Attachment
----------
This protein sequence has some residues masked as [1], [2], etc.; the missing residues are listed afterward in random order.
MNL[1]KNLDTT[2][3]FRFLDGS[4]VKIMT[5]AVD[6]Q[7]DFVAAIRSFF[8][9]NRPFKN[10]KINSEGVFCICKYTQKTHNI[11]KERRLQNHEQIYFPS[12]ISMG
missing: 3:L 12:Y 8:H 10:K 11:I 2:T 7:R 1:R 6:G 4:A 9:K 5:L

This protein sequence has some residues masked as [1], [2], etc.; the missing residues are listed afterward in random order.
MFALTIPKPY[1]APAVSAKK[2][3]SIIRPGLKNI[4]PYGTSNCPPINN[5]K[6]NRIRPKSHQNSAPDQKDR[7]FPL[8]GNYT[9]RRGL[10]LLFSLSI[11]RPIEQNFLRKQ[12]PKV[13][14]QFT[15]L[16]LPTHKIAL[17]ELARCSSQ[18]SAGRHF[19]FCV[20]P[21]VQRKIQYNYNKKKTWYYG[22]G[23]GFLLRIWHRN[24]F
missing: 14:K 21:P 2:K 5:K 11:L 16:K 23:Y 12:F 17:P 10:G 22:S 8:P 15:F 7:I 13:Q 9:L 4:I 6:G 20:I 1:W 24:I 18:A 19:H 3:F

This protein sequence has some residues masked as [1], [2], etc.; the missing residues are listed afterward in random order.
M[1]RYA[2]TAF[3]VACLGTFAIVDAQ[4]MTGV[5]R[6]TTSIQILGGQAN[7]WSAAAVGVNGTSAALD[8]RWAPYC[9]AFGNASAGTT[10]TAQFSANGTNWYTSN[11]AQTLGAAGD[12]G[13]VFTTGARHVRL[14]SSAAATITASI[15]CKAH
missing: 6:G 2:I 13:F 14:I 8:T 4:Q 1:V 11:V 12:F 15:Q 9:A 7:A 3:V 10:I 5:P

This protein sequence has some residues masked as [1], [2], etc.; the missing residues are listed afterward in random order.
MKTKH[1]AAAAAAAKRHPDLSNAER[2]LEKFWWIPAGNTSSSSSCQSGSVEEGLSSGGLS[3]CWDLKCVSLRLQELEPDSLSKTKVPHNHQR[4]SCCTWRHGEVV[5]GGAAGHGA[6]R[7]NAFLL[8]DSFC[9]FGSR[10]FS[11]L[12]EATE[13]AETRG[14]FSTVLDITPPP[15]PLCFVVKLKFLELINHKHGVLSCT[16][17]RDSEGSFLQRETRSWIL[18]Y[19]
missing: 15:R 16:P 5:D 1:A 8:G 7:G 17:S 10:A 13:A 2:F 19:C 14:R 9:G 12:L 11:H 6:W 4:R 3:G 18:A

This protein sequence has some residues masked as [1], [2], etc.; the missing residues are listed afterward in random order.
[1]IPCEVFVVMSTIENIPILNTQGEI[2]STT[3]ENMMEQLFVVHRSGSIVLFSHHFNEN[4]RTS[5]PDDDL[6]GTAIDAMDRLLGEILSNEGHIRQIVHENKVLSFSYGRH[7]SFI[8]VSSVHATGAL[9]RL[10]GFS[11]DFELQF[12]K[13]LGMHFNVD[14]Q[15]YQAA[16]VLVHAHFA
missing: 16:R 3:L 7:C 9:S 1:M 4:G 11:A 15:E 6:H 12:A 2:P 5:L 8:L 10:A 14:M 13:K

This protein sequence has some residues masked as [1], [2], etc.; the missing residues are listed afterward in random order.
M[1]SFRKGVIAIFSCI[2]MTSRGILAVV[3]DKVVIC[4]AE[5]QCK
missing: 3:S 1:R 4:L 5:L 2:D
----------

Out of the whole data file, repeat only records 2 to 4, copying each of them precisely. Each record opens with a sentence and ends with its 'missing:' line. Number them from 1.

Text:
This protein sequence has some residues masked as [1], [2], etc.; the missing residues are listed afterward in random order.
MFALTIPKPY[1]APAVSAKK[2][3]SIIRPGLKNI[4]PYGTSNCPPINN[5]K[6]NRIRPKSHQNSAPDQKDR[7]FPL[8]GNYT[9]RRGL[10]LLFSLSI[11]RPIEQNFLRKQ[12]PKV[13][14]QFT[15]L[16]LPTHKIAL[17]ELARCSSQ[18]SAGRHF[19]FCV[20]P[21]VQRKIQYNYNKKKTWYYG[22]G[23]GFLLRIWHRN[24]F
missing: 14:K 21:P 2:K 5:K 11:L 16:K 23:Y 12:F 17:P 10:G 22:S 8:P 15:F 7:I 13:Q 9:L 4:I 6:G 20:I 1:W 24:I 18:A 19:H 3:F

This protein sequence has some residues masked as [1], [2], etc.; the missing residues are listed afterward in random order.
M[1]RYA[2]TAF[3]VACLGTFAIVDAQ[4]MTGV[5]R[6]TTSIQILGGQAN[7]WSAAAVGVNGTSAALD[8]RWAPYC[9]AFGNASAGTT[10]TAQFSANGTNWYTSN[11]AQTLGAAGD[12]G[13]VFTTGARHVRL[14]SSAAATITASI[15]CKAH
missing: 6:G 2:I 13:F 14:I 8:T 4:Q 1:V 11:V 12:F 15:Q 9:A 7:A 3:V 10:I 5:P

This protein sequence has some residues masked as [1], [2], etc.; the missing residues are listed afterward in random order.
MKTKH[1]AAAAAAAKRHPDLSNAER[2]LEKFWWIPAGNTSSSSSCQSGSVEEGLSSGGLS[3]CWDLKCVSLRLQELEPDSLSKTKVPHNHQR[4]SCCTWRHGEVV[5]GGAAGHGA[6]R[7]NAFLL[8]DSFC[9]FGSR[10]FS[11]L[12]EATE[13]AETRG[14]FSTVLDITPPP[15]PLCFVVKLKFLELINHKHGVLSCT[16][17]RDSEGSFLQRETRSWIL[18]Y[19]
missing: 15:R 16:P 5:D 1:A 8:G 7:G 17:S 10:A 13:A 2:F 19:C 14:R 9:G 12:L 11:H 6:W 4:R 3:G 18:A